The SETI Institute negotiated with the Commonwealth Scientific and Industrial Research Organization for dedicated use of the telescope during the period from February through early June, 1995. Aside from a few time-critical pulsar experiments, the telescope was used exclusively for SETI observations. Hence, the telescope tower carried the Project Phoenix banner and the Flag of Earth. The flag is a tradition for many SETI programs, symbolizing that the search is conducted on behalf of all people.
The signal processing equipment is contained in the Mobile Research Facility (MRF), a portable facility container, at the base of the telescope tower. Monitor and control of the observations and equipment is conducted from the telescope Control Room in the tower. (The control room is located in the tower behind the row of windows below the flag in the picture.)
The Observing Plan
The goal for Project Phoenix at Parkes was to observe 172 stars over the entire frequency range from 1200 MHz to 3000 MHz. (Although we would like to observe to a lower frequency limit of 1000 MHz, the Mopra receiver could not tune below 1200 MHz.) Each star was observed at each frequency for a period ranging from about 2.5 to 5 minutes.
We conducted more than 23,000 observations in 2400 hours of available telescope time. Each "observation" covered a 10 MHz wide portion of the spectrum for a period of either 276 seconds or 138 seconds.
The observations were divided into two frequency ranges:
- L-Band: 1200 MHz - 1745 MHz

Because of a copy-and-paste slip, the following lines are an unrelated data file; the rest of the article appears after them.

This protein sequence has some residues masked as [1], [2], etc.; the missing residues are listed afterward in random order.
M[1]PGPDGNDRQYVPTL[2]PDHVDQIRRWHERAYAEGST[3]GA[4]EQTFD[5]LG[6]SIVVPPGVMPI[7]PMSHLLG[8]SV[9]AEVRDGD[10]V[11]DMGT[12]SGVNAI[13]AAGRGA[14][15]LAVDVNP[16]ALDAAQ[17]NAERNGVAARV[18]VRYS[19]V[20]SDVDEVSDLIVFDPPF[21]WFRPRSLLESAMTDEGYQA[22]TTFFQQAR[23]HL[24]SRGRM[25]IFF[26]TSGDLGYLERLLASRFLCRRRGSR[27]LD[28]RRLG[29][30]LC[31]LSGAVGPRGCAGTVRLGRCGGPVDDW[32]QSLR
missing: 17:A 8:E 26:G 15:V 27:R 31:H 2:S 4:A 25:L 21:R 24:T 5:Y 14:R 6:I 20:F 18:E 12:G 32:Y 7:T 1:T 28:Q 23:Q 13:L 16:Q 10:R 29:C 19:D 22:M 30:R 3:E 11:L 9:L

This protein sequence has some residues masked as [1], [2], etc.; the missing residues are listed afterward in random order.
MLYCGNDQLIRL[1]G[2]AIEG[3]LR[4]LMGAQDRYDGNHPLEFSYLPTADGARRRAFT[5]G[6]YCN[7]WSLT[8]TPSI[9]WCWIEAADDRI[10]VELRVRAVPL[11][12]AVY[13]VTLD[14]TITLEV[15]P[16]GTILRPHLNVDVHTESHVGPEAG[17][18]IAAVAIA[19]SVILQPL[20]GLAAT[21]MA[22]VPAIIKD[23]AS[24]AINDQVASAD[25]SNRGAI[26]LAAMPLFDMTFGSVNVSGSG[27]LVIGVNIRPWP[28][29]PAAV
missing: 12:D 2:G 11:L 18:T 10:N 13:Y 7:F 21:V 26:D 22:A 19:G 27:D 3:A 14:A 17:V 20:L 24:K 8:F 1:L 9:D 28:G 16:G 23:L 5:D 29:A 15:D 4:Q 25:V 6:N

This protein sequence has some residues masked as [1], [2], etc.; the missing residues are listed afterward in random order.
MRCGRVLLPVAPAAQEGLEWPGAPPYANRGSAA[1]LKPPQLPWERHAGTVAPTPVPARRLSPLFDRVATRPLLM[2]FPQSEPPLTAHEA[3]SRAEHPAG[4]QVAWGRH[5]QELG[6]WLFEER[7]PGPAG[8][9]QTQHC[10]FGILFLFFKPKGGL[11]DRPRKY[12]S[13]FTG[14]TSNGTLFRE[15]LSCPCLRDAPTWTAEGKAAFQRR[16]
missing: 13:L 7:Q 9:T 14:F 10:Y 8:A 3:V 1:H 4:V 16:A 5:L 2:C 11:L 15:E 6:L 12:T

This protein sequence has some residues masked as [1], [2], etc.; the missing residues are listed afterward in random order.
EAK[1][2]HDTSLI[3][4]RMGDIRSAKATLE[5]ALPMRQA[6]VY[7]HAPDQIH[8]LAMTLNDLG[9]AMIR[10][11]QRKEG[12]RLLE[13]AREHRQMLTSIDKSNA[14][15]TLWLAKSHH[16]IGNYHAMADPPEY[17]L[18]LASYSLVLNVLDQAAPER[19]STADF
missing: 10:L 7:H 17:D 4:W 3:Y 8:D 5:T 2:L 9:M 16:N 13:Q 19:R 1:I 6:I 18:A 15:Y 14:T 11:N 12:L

- S-Band: 1745 MHz - 3000 MHz
At S-Band, approximately 110 stars were observered over the available frequency range. All 59 stars from the two highest priority groups were observed. Strong interference from a TDRSS satellite blocked observations in the frequency band from 2095 MHz to 2115 MHz for most of the observing period. The upper portion of S-Band was basically clear of interference.
At L-Band, all 209 stars were observed over the available frequency range. Strong interference from a number of satellites blocked frequencies from 1535 MHz to 1635 MHz. Other frequencies received sporadic interference from satellites.
The Follow Up Detection Devices (FUDDS) conducted immediate follow-up tests that ruled out all but a few dozen signals as interference. Those signals were subjected to further tests that showed them to be terrestrial.
Pioneer 10 - Testing the System
The Project Phoenix system is designed to detect faint communication signals coming from light years away while rejecting the cacophany of terrestrial communications. How do we know the system works?
Ideally we'd like a "standard ET signal" for calibrating our sensitivity and checking that all of the electronics and software at both the primary and verification sites are working properly. Unfortunately, until we make the discovery, we don't have such a signal.
Fortunately, we have something that provides a pretty good approximation to an ET signal.
The Pioneer 10 spacecraft was launched in 1972. After sending back the first close-up pictures of Jupiter and Saturn, it has continued traveling through and beyond our Solar System. Now at a distance of more than 6 billion miles (10,000 million kilometers), and broadcasting with a power of a few watts (a small flashlight), it provides an excellent test for the Phoenix System.
The Signal from Pioneer 10
Unlike most radio astronomy experiments, Project Phoenix does not compensate for the motion of the Earth during its observations. This means that most ground-based transmitters will appear to have a constant frequency, much like the test signal shown above. Signals from deep space will show a drift in frequency due to the changing relative velocity between the transmitter (perhaps on a spacecraft or another planet) and the radio telescope on the Earth. An example of such a signal, from the Pioneer 10 spacecraft is shown below.
During a subsequent observation, we switched the computer display to show one of the "side bands" where Pioneer 10 transmits data. In the image below, the lower portion of the waterfall plot shows a part (643 Hz) of the spectrum containing the carrier signal. The upper two thirds of the plot shows a different part of the spectrum containing the data signal.